I loved the energy in Chris Lehmann’s presentation at IgnitePhilly. His passion for technology is inspirational and I wish he were working in my district.
Someone watching the video posted a question about not being able to see an image posted on the screen behind Chris as he was talking. If you look in the Slideshare below the video you can see the image there.
I’ve been exploring collaborative whiteboard apps. and previously wrote about Dabbleboard.
Today I looked at Scribblar and Twiddla. Twiddla was fun as I played with other guests in the sandbox as we tried out features. I was able to ask a question and have it answered on the spot by a guest who drew in a trail of arrows directing me to the tab I wanted. Very cool. Bringing in images, documents, email and even mathematical formulas is a snap. For teachers without whiteboards in their classes this could be a valuable tool. You can see my scratchings in the image above using Dabbleboard. The perfect oval for the head was done automatically by Dabbleboard, the rest is freehand. For my purposes I liked Dabbleboard and Twiddla best although they all have slightly different features which are useful.
Just watched part of Kristin Hokanson’s presentation to business educators. She does an amazing job and backs up her work with a wiki, The Connected Classroom. I learned about using Cover It Live which provides online chat for participants. I've used Chatzy in the past but you are limited in the amount of text you can record for free. Cover It Live is free.
Twitter at last!
I’ve finally taken the plunge and am Twittering. Don’t know what took me so long. I guess it was just one more thing. It was very easy to become involved and I have learned some interesting things already. I started out with a couple of colleagues as my twitter friends but have expanded to include 24 people to follow. On Twitter I am bookminder.
Tuesday, October 7, 2008
The 2008 Scotiabank Giller Prize finalists were announced today:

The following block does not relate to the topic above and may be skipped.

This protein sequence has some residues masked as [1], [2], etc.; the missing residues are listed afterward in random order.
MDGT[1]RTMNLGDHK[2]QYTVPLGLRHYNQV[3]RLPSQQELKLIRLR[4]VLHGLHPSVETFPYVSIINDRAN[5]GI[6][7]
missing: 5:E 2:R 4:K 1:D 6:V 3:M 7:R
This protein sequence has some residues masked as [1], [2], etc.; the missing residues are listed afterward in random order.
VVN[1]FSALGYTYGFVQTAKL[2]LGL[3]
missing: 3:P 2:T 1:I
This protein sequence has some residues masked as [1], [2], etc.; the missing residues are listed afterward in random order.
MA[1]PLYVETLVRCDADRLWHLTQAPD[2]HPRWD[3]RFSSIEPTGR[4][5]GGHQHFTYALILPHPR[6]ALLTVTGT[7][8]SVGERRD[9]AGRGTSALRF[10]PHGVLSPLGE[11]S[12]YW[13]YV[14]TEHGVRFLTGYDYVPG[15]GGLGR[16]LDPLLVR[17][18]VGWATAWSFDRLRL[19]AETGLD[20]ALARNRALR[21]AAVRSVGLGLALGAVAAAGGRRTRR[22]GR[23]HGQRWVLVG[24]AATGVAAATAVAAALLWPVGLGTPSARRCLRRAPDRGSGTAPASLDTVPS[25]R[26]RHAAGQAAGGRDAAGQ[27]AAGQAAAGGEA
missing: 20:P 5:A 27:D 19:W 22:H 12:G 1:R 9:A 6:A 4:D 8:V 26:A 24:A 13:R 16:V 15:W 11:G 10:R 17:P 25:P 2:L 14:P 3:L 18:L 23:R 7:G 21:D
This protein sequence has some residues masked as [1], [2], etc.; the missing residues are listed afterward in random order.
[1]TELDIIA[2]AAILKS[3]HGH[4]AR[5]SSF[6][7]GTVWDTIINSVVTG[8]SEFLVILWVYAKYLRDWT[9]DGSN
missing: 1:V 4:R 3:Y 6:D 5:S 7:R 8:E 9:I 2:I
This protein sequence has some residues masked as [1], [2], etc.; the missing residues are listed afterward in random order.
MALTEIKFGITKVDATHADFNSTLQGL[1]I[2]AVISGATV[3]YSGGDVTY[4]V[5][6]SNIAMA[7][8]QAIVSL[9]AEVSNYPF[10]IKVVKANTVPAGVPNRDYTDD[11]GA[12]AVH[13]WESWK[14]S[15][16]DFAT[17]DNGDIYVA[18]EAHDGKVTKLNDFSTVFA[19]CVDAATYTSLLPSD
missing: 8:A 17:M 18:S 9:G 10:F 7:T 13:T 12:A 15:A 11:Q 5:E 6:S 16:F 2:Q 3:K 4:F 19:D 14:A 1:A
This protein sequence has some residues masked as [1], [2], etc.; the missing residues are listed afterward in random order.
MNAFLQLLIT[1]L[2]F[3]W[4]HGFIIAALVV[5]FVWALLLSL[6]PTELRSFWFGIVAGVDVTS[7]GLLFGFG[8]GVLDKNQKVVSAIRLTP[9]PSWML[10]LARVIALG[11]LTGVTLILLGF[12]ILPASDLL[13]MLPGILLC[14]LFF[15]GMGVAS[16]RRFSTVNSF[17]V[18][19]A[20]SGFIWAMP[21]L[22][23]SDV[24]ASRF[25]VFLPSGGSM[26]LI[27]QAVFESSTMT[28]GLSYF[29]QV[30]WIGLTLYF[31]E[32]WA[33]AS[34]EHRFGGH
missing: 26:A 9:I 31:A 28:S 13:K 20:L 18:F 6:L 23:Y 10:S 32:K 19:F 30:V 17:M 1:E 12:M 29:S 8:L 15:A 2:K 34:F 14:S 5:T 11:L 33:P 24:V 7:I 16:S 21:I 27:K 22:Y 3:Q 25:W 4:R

-Joseph Boyden for his novel Through Black Spruce Book Review
-Anthony De Sa for his collection of short stories Barnacle Love Book Review
-Marina Endicott for her novel Good to a Fault Book Review
-Rawi Hage for his novel Cockroach Book Review
-Mary Swan for her novel The Boys in the Trees Book Review
The winner will be announced at a gala in Toronto on Nov. 11.
Thursday, October 2, 2008
The province has declared October 2008 to be Library Month here in B.C. I am celebrating by joining a book club. We have had our first meeting and established a club presence in Shelfari. Part of the fun for me has been introducing the non-tech literates in the group to this new-to-them application. They are loving it.
Image credit to Lesley Edwards
Wednesday, September 24, 2008
Friday, September 19, 2008
For me, the world of web2.0 is like a giant box of chocolates. I keep an eye out for new applications that are free, easy to use and make the user look like a pro. Two I have been trying out lately have lots of potential. The first one is Flowgram. It allows you to create a presentation with images, web sites or powerpoint slides and add in voice, notes and highlighting. And here's the exciting part, in Flowgram's words, "Viewers can control the pages, scroll, click on links, view videos and more.
Teachers can package tutorials or lessons in a neat bundle that students can access when they need them and view as often as they like. Flowgrams can be embedded in webpages, blogs or wikis. I'm working on a demo to post here.
The other application is called dabbleBoard. It acts as a whiteboard allowing you to draw freehand or set the program to recognize your scribble and turn it into the perfect circle, rectangle or triangle for you. You can import pictures. You can write anywhere on the board just by clicking the spot where you want text to be and typing. Each object you create can be resized or copied. You can save your work for future use or access the public library and use other's drawings. And it allows you to share or collaborate with other people. Take their tour to learn more. This site is in BETA and I can't wait to see what other features they add. Good stuff!
Photo credit: Romanlily at http://www.flickr.com/photos/romanlily/2174577655/
Box of Chocolates http://www.flickr.com/photos/romanlily/2174577655/sizes/o/
Tuesday, September 16, 2008
Many exciting events take place over the next few months. Here is a sampling:
Fall Book Harvest is a chance to meet local authors and illustrators on Sunday Oct. 5. Click on the website to learn how to win a free author visit to your school.
International School Library month takes place in October. The IASL website has good resources: flyers, bookmarks, event planning tips and more.
The BCTLA is promoting a province-wide Drop Everything and Read day for Oct. 27 to celebrate International / National School Library Day. They are suggesting 11:00 to 11:20 am. For more information and ideas see the BCTLA forum. The BCTLA is using Google Calendar to post upcoming events.